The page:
Abstract by Jacob Parkman

Personal Infomation

Presenter's Name

Jacob Parkman

Degree Level


Abstract Infomation


Chemistry and Biochemistry

Faculty Advisor

David Michaelis


Collision sampling method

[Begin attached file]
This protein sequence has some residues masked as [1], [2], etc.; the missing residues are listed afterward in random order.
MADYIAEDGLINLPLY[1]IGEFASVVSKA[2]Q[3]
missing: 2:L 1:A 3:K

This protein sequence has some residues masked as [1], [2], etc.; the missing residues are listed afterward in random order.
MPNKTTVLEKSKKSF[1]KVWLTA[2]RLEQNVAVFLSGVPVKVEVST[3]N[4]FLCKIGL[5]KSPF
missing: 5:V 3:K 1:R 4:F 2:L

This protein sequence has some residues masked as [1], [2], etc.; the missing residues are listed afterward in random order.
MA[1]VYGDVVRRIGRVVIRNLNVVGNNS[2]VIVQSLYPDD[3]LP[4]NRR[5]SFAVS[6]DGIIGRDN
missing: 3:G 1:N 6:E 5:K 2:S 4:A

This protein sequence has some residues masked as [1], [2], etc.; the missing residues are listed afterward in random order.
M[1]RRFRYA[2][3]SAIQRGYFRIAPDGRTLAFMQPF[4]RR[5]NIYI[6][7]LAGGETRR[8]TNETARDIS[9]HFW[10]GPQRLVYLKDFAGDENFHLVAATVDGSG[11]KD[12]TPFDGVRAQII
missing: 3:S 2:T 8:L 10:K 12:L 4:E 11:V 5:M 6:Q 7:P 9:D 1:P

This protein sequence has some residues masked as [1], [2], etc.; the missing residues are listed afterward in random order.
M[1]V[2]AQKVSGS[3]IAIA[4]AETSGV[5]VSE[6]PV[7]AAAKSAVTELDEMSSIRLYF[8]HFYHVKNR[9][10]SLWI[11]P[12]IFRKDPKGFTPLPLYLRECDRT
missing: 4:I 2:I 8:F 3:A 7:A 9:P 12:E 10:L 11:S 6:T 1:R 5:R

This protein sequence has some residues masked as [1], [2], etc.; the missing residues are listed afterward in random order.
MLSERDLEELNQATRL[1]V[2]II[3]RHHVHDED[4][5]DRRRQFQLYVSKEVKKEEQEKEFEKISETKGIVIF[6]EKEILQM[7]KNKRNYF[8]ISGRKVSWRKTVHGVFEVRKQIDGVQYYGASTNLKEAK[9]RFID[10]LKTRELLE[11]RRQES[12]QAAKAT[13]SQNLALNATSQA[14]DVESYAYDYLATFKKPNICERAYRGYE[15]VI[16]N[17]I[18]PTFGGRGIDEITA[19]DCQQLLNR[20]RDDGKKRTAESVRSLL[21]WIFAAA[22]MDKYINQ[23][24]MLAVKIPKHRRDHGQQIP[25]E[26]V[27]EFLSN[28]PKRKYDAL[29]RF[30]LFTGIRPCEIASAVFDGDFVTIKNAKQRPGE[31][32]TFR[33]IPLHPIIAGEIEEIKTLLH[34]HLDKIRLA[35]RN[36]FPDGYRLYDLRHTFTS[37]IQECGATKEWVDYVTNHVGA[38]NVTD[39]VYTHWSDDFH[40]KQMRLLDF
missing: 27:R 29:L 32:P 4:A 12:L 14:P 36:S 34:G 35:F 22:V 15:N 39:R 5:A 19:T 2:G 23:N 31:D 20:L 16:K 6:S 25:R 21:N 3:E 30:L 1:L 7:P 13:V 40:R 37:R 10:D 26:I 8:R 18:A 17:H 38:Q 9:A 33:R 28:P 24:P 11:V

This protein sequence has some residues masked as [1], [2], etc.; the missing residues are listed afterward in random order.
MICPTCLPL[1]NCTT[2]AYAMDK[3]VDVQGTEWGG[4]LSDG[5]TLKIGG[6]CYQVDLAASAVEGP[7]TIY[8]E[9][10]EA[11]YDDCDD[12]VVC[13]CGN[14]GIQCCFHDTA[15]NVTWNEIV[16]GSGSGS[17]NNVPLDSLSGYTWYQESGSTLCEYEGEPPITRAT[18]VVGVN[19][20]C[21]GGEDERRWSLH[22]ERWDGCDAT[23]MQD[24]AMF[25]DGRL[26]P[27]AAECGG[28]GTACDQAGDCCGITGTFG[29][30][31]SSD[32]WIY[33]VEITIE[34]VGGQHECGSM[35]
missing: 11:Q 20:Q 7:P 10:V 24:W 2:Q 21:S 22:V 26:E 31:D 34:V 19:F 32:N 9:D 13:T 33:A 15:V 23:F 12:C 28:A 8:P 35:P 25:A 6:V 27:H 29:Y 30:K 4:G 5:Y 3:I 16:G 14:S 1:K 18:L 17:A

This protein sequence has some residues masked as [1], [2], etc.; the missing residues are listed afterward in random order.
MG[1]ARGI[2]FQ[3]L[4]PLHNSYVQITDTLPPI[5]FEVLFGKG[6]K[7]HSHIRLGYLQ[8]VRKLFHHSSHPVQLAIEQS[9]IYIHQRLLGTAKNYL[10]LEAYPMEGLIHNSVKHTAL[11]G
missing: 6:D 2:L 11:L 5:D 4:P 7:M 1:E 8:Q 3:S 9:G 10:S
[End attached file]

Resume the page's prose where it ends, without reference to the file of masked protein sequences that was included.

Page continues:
The use of computational techniques to study organic and biochemical reactions has been a pivotal aspect of the development of new chemistry. Using computational studies is now become more significant in understanding how a reaction proceeds and its ability to predict outcomes. In the Michaelis lab, we are currently researching the interface between organic and biological systems by employing a synthetic enzyme-like catalyst system. However, such systems are challenging to compute accurate representations because of the complexity and scale of such systems. The complexity leads us to develop a better computational method that will accurately describe our system. We are currently developing a sampling method that will allow us to model our system and predict reaction outcomes than current computational methods. This sampling method improves on current ones by employing a solvent-based system and which supports large complex biochemical structures.